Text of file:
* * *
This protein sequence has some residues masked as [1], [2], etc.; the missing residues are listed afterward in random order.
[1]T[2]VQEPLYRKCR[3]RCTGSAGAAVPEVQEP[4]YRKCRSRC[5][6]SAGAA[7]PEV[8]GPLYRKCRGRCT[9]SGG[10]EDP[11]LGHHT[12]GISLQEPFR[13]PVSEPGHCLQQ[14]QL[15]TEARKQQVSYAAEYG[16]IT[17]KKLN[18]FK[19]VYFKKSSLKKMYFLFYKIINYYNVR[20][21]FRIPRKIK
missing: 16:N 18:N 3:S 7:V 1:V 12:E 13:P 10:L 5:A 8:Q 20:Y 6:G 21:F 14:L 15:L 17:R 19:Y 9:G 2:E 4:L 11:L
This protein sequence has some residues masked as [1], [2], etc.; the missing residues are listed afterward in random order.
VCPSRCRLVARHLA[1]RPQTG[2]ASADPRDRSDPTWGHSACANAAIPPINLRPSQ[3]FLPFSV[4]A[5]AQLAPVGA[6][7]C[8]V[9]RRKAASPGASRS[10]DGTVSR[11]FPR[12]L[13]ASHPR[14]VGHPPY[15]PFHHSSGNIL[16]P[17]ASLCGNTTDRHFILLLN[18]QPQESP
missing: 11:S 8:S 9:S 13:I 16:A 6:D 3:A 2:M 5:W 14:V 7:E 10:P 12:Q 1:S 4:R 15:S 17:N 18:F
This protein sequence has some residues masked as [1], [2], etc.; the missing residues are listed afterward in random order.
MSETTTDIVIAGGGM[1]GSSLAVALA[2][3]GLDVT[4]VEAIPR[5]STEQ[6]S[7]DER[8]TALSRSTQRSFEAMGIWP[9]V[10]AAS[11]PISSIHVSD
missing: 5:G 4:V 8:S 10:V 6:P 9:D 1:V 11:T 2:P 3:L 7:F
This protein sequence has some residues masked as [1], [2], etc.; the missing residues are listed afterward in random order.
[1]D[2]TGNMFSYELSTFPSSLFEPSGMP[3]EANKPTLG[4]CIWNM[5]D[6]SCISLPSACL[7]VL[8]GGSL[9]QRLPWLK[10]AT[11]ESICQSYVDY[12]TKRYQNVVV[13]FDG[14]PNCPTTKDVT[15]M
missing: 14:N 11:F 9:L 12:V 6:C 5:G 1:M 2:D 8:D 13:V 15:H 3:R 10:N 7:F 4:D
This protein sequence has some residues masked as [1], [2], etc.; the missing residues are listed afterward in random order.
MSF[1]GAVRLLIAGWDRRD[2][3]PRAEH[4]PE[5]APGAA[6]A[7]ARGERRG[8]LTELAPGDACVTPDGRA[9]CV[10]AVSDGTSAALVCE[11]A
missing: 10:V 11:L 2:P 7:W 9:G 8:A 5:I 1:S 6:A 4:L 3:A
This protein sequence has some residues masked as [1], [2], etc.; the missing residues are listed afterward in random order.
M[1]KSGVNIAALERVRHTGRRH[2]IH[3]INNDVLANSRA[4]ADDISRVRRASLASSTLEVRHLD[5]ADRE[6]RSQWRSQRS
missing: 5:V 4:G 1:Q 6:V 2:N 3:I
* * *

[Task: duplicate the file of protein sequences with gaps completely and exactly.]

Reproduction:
This protein sequence has some residues masked as [1], [2], etc.; the missing residues are listed afterward in random order.
[1]T[2]VQEPLYRKCR[3]RCTGSAGAAVPEVQEP[4]YRKCRSRC[5][6]SAGAA[7]PEV[8]GPLYRKCRGRCT[9]SGG[10]EDP[11]LGHHT[12]GISLQEPFR[13]PVSEPGHCLQQ[14]QL[15]TEARKQQVSYAAEYG[16]IT[17]KKLN[18]FK[19]VYFKKSSLKKMYFLFYKIINYYNVR[20][21]FRIPRKIK
missing: 16:N 18:N 3:S 7:V 1:V 12:E 13:P 10:L 5:A 8:Q 20:Y 6:G 21:F 14:L 15:L 17:R 19:Y 9:G 2:E 4:L 11:L
This protein sequence has some residues masked as [1], [2], etc.; the missing residues are listed afterward in random order.
VCPSRCRLVARHLA[1]RPQTG[2]ASADPRDRSDPTWGHSACANAAIPPINLRPSQ[3]FLPFSV[4]A[5]AQLAPVGA[6][7]C[8]V[9]RRKAASPGASRS[10]DGTVSR[11]FPR[12]L[13]ASHPR[14]VGHPPY[15]PFHHSSGNIL[16]P[17]ASLCGNTTDRHFILLLN[18]QPQESP
missing: 11:S 8:S 9:S 13:I 16:A 6:D 3:A 2:M 5:W 14:V 7:E 10:P 12:Q 1:S 4:R 15:S 17:N 18:F
This protein sequence has some residues masked as [1], [2], etc.; the missing residues are listed afterward in random order.
MSETTTDIVIAGGGM[1]GSSLAVALA[2][3]GLDVT[4]VEAIPR[5]STEQ[6]S[7]DER[8]TALSRSTQRSFEAMGIWP[9]V[10]AAS[11]PISSIHVSD
missing: 5:G 4:V 8:S 10:V 6:P 9:D 1:V 11:T 2:P 3:L 7:F
This protein sequence has some residues masked as [1], [2], etc.; the missing residues are listed afterward in random order.
[1]D[2]TGNMFSYELSTFPSSLFEPSGMP[3]EANKPTLG[4]CIWNM[5]D[6]SCISLPSACL[7]VL[8]GGSL[9]QRLPWLK[10]AT[11]ESICQSYVDY[12]TKRYQNVVV[13]FDG[14]PNCPTTKDVT[15]M
missing: 14:N 11:F 9:L 12:V 6:C 5:G 1:M 2:D 8:D 13:V 15:H 3:R 10:N 7:F 4:D
This protein sequence has some residues masked as [1], [2], etc.; the missing residues are listed afterward in random order.
MSF[1]GAVRLLIAGWDRRD[2][3]PRAEH[4]PE[5]APGAA[6]A[7]ARGERRG[8]LTELAPGDACVTPDGRA[9]CV[10]AVSDGTSAALVCE[11]A
missing: 10:V 11:L 2:P 7:W 9:G 8:A 5:I 1:S 6:A 4:L 3:A
This protein sequence has some residues masked as [1], [2], etc.; the missing residues are listed afterward in random order.
M[1]KSGVNIAALERVRHTGRRH[2]IH[3]INNDVLANSRA[4]ADDISRVRRASLASSTLEVRHLD[5]ADRE[6]RSQWRSQRS
missing: 5:V 4:G 1:Q 6:V 2:N 3:I